How Federal Agencies Put Immigrants and Immigration Workers At Risk Amid Coronavirus

After fleeing Cuba and crossing into the United States last year, Arlet Victoria Remón Pérez has spent more than nine months in a U.S. Immigration and Customs Enforcement detention center in Jena, Louisiana. In that time, she’s become familiar with the quality of health care the government provides inside the privately operated jail.

Remón’s mother, Arleen Aileen Pérez Vila, said her daughter spent a month asking for medical attention in the 1,200-bed LaSalle ICE Processing Center because she’d gone months without her period. Only recently was Remón taken to a hospital outside the detention center, where she was diagnosed with ovarian cysts.

Now, Pérez said, her daughter is terrified by the prospect of relying on that medical system if the new coronavirus reaches the facility where she’s being held. Remón has severe asthma, which puts her at high risk for complications from the virus. Having studied medicine in Cuba, Remón has told her mother that the facility is not equipped for an outbreak.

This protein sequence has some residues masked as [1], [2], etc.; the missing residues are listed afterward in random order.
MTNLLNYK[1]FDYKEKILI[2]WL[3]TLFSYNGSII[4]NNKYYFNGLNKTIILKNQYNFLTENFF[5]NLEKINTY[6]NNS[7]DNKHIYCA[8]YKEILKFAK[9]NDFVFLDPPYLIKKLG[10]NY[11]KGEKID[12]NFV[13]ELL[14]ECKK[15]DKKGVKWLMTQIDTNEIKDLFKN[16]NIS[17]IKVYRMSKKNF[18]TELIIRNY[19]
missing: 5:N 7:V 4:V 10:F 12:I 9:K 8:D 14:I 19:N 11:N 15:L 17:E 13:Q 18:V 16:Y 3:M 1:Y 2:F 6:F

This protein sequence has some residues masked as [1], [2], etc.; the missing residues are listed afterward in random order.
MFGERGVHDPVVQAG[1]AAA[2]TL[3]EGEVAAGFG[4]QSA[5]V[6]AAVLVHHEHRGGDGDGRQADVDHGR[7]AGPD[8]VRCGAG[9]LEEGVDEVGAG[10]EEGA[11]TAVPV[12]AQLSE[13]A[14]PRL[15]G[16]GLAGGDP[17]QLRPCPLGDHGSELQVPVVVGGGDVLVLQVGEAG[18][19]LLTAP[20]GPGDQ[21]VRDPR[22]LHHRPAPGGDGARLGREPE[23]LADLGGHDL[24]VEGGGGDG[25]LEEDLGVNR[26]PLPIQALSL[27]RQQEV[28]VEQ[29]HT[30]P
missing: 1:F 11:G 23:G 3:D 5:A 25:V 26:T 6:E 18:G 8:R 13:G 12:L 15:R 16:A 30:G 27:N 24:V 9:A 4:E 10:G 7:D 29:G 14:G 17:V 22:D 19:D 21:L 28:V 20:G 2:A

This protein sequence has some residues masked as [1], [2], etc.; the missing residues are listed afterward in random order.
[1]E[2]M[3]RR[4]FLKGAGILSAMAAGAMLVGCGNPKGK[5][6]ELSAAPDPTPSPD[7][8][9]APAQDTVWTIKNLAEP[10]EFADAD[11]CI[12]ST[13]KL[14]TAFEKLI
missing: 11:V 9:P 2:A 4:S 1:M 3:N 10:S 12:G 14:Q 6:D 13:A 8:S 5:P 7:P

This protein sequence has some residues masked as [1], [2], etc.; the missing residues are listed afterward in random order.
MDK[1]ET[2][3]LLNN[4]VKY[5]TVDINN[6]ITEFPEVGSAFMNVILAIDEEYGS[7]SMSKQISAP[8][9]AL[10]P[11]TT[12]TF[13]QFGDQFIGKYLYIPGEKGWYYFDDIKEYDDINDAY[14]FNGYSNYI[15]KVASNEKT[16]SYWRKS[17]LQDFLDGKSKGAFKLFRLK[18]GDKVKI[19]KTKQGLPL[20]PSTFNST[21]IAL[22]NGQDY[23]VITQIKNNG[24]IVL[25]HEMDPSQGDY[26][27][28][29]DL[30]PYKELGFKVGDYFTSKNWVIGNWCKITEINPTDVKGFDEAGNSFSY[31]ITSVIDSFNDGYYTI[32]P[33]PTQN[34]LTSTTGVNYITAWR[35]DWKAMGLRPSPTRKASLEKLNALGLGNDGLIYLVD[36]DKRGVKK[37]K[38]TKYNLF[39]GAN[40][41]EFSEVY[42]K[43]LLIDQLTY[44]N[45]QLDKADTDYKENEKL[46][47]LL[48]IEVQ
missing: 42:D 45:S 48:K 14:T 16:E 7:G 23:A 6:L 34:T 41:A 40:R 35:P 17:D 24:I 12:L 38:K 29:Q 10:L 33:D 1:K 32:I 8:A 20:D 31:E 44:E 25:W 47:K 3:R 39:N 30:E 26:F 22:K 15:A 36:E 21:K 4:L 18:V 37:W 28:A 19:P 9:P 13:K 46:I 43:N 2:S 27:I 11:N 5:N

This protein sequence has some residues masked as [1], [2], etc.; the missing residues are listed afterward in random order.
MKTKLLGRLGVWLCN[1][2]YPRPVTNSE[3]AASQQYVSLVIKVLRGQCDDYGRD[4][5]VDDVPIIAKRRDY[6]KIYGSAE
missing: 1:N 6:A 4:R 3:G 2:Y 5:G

The danger Remón faced in Cuba as a queer-identifying woman in a family of well-known dissidents made fleeing for America seem like an obvious choice a year ago. But the risk she’s facing now in detention is something she and her family had never imagined: a deadly pandemic.

In chat groups with parents of other detainees, Pérez, who is still in Cuba, can only vent her fears and share her hope that her daughter survives. “The thought that she was coming to the land of freedom and liberty only to find that it’s in the grip of a monster has been difficult to reconcile,” she said.

In a statement on its website, ICE says it began rolling out its “pandemic workforce protection plan” in January and has medical isolation rooms for people who develop a fever or cough. At-risk detainees, the agency says, “are housed separately in a single cell, or as a group, depending on available space.”

Bryan Cox, an ICE spokesperson, said the agency can’t comment on an individual’s case without the person’s written consent.

By Patrick Michels, Laura C. Morel and Aura Bogado for
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